Live recording of the première of the "The Gregynog Suite" by Catrin Finch at the 2013 Gregynog Festival.
The Gregynog Suite
Prelude – Toccata – Nocturne – Scherzo – Hymn (Bryn Myrddin)
When I was first asked to write this work my very first decision was as to the type of work I wished to compose. Being a strong believer in both tradition and synchronicity, I looked to other works in the harp repertoire and their possible links with Gregynog and the subject matter of the Festival. Very quickly, Benjamin Britten’s Suite for Harp became the obvious work to take as my starting point.
Just as Britten wrote for, arguably, the leading harpist of his day, Osian Ellis, so I had been asked to write for Catrin Finch, the leading harpist of my time, in a concert to celebrate both Britten and Ellis. Furthermore, my teacher, mentor and friend, Alun Hoddinott, had been a good friend to both men and had been a guest at Gregynog during the lifetime of the Davies sisters. To complete the equation, in 1998 I was privileged to win the Gregynog Composer’s Award and my winning work, The Vyrnwy Sonata, had been premiered in the Music Room at Gregynog by Elinor Bennett, Catrin’s teacher.
I have followed the broad pattern of Britten’s suite but have substituted the Prelude and Scherzo for the Overture and Fugue.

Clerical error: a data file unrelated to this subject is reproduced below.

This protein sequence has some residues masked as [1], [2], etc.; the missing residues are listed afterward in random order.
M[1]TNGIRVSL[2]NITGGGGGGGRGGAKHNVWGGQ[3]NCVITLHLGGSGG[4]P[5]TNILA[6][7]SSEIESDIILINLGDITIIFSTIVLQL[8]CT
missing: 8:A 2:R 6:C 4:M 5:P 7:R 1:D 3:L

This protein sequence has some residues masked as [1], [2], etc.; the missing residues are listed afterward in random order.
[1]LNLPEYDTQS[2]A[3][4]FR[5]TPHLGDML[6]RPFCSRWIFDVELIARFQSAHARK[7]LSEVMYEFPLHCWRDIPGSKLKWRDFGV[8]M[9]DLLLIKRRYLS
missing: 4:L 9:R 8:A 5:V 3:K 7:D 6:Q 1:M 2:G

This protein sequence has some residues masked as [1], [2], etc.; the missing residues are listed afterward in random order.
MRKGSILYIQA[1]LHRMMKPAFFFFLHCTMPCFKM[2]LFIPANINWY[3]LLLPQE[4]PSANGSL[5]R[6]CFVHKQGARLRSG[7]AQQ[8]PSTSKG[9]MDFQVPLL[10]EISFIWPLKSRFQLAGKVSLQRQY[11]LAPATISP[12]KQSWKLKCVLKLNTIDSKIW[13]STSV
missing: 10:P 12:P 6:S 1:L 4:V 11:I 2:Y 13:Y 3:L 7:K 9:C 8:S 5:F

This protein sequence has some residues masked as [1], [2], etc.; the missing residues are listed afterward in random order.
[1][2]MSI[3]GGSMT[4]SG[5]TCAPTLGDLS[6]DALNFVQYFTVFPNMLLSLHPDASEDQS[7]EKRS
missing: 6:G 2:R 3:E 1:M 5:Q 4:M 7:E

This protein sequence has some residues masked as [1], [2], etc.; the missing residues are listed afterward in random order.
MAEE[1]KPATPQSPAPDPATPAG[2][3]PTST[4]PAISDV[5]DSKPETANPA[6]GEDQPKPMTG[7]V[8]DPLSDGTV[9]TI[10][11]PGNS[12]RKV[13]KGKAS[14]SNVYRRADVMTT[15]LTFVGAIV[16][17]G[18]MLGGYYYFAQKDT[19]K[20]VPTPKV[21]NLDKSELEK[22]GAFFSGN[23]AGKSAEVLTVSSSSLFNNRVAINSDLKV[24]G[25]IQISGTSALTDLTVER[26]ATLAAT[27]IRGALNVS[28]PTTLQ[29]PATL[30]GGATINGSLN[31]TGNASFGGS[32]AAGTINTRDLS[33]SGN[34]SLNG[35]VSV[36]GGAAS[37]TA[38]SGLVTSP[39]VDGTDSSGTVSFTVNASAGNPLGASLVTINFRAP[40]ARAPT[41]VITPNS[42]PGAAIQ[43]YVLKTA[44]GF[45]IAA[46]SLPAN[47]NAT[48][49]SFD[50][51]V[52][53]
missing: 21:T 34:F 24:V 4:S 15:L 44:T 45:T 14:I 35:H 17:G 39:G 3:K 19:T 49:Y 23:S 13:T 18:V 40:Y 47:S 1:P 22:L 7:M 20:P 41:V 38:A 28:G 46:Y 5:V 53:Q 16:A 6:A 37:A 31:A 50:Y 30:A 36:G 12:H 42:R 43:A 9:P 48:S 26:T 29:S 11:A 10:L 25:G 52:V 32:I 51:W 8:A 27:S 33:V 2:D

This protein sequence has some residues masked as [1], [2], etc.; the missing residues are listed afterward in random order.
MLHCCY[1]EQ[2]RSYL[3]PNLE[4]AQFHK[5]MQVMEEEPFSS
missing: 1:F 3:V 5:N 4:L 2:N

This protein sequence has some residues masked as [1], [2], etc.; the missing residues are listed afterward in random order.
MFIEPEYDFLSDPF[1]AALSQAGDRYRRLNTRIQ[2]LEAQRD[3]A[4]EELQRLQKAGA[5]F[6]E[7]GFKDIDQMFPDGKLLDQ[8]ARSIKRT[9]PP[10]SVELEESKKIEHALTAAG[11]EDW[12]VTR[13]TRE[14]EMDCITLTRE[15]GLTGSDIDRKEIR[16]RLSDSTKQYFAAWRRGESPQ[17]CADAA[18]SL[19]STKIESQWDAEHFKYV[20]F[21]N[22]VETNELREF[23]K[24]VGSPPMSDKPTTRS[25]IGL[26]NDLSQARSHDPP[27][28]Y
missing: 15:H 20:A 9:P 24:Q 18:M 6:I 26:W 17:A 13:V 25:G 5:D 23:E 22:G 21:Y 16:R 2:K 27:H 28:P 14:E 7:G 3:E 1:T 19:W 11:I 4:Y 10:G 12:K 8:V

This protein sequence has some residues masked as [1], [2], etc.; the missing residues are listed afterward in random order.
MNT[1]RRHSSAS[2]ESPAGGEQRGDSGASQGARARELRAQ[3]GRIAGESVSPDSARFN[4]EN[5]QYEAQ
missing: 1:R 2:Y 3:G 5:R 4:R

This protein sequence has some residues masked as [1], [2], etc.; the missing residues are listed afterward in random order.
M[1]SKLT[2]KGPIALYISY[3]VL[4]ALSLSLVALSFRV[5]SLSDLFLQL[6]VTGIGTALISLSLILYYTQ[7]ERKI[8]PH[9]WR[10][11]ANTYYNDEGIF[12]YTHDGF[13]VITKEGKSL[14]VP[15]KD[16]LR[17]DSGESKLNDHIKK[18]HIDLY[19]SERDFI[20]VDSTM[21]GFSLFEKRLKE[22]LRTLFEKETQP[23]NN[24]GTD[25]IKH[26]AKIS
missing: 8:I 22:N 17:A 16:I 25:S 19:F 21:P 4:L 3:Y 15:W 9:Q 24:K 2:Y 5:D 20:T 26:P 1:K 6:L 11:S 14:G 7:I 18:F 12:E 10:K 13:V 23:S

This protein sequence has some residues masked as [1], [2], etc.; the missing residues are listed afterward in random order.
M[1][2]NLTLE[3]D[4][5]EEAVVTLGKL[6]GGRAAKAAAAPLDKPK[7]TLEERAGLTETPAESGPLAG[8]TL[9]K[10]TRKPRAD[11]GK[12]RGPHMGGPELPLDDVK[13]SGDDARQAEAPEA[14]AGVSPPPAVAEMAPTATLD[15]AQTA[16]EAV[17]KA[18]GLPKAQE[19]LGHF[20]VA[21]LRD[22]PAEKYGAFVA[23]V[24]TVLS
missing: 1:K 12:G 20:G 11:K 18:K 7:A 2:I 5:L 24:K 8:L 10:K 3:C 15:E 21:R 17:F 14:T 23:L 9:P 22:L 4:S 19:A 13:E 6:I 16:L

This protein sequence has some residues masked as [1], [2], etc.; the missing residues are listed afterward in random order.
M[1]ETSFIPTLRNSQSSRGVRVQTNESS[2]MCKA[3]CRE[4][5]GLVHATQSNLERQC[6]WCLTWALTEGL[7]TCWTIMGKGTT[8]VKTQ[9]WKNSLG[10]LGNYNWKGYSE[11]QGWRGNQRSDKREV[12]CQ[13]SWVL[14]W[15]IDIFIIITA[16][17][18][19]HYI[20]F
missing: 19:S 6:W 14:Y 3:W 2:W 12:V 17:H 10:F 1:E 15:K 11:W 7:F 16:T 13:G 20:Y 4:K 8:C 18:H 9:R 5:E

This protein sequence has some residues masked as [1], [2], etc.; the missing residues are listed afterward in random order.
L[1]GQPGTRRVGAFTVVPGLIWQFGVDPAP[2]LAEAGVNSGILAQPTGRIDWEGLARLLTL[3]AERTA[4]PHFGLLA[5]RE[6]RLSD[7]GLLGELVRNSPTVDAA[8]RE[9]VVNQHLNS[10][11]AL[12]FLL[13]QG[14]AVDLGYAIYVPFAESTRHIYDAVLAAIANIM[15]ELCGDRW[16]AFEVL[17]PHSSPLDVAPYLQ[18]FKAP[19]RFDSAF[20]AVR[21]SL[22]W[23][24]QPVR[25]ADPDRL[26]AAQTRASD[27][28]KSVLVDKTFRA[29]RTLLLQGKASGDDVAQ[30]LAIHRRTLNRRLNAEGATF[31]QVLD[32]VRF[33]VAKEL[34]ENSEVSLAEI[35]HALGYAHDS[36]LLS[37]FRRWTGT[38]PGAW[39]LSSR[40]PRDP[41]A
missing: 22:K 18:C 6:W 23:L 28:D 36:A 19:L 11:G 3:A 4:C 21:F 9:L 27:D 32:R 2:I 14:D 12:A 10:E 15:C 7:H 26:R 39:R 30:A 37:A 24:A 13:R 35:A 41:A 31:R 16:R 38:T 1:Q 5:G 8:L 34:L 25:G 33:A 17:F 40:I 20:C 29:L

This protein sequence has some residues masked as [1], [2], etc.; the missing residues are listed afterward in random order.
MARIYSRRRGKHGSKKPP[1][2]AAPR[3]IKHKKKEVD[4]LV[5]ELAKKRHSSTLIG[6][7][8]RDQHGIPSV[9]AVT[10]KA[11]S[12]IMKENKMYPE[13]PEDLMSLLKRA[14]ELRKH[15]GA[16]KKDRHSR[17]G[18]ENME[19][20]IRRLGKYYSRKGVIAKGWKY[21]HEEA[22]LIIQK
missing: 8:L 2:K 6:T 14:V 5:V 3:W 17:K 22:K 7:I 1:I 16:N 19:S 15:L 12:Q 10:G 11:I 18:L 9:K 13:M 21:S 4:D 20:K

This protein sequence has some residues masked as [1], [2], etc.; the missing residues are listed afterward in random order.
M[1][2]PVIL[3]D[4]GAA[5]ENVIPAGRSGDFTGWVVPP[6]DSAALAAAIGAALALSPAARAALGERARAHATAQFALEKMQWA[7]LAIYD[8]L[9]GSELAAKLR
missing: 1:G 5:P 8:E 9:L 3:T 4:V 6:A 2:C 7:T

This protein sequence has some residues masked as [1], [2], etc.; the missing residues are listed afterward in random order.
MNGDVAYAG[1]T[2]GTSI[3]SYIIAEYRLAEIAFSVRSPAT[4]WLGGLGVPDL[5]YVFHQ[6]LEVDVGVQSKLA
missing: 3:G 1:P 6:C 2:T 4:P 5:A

The Prelude is built on two contrasting ideas – the first being flowing semiquavers and the second block chords and is conceived as a technical exercise to test both performer and instrument. The following Toccata is written as a fast, dance-like, movement with flavours of the Spanish flamenco. The third movement, Nocturne, moves from twilight with tolling distant bells (built on a ground bass) to complete darkness with occasional scurrying’s of the “creatures of the night” and back to a misty sunrise with the morning breezes blowing away the mist and the church bells once again sounding from afar. There follows a “Hoddinottian” Scherzo as an homage to my dear teacher and friend without whom I would have achieved nothing. The piece concludes with Hymn which is a setting of “Bryn Myrddin”, by Port Talbot composer J Morgan Nicholas, which was suggested by my good friend Osian Rowlands. Osian, who is a harpist, was a tremendous help whilst I was writing this piece, offering me much useful advice. Sadly, as I was about to start work on Hymn, Osian and his wife Fflur suffered a personal tragedy and, with their permission, I have dedicated this movement to the memory of their baby son, Ioan.